The serve is a key offensive weapon in a tennis match. Professional players practice long hours throwing, bending and driving into their serves. They experiment with grips and work on spins. They aim to perfect each step – ball toss, launch, wrist snap – to deliver the perfect serve. There are also different serving techniques, which include the flat, slice, spin and kick serves. Among the dozens of serving exercises are drills to build strength, speed, accuracy and balance.
Use a lumber axe or a sledgehammer to build strength and speed in your upper back, shoulder girdle and chest. Get a sledgehammer that equates to about the handle length and mass of your racket. Find a knee-high surface, such as a tractor tire or log, to strike. Stand before the striking surface. Draw the sledgehammer over your head. Allow the hammer’s weight to pull your arms back so you feel the stretch in your upper back and shoulders. Swing it down on the striking surface with as much force as you can muster. Use your entire body to achieve a whip-like motion. The strike should trigger a stretch reflex contraction. Lying on the ground and tossing a medicine ball to a partner will also strengthen your overhead motion for a serve.
Replace your tennis racket with a badminton racket to practice the sequential movement of a serve. Accelerate the speed of your serve with the lighter racket. Perform 10 repetitions of a shadow serve with the badminton racket. Aim to achieve maximum speed. Switch to a tennis racket and do a second set of 10 repetitions. Alternate the racket with each additional set until you’ve completed 10 sets and a total of 100 repetitions.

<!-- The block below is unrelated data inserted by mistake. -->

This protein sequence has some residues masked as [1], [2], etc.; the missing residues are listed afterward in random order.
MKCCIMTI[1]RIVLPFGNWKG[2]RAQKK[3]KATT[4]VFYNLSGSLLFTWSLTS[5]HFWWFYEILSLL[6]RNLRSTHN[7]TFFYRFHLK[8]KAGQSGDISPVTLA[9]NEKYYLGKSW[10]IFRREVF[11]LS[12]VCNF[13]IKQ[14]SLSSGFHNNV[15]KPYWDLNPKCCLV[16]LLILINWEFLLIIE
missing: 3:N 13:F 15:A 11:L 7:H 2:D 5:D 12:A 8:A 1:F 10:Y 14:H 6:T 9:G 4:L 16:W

Rotator Cuff Strengthening
Although the rotator cuff, or the muscles located between your shoulder blades and the head of your upper arm, is used in all tennis strokes, it works at a particularly high intensity throughout the serve. Exercises to strengthen the rotator cuff can prevent shoulder instability, which will negatively impact your serve. Lie flat on your side on a table or platform. Place a small cushion or pillow between your gesture arm and your body. Keep the elbow of your gesture arm bent and pinned to your side. Raise and rotate your arm so it forms a 90-degree angle and points to the ceiling. Lower and repeat the rotation. Remove the cushion and lie flat and face down on the table. Allow your arm to hang to the floor. Stick your thumb out and raise your arm until it is parallel to the platform. Lower your arm slowly and repeat the exercise.
Perform a toss-and-release drill. Focus on using your fingertips to generate fluid motion. Hold the ball in your throwing hand. Visualize your fingers as a water fountain that will gush gently at the height of your arm extension. Lift your throwing arm. Release the ball when your arm is fully extended. Avoid curling your hands or fingers when you toss the ball. If you curl your fingers, the toss may end up behind your head. Keep your gaze locked on the ball and head up.
Kay Tang is a journalist who has been writing since 1990. She previously covered developments in theater for the "Dramatists Guild Quarterly." Tang graduated with a Bachelor of Arts in economics and political science from Yale University and completed a Master of Professional Studies in interactive telecommunications at New York University.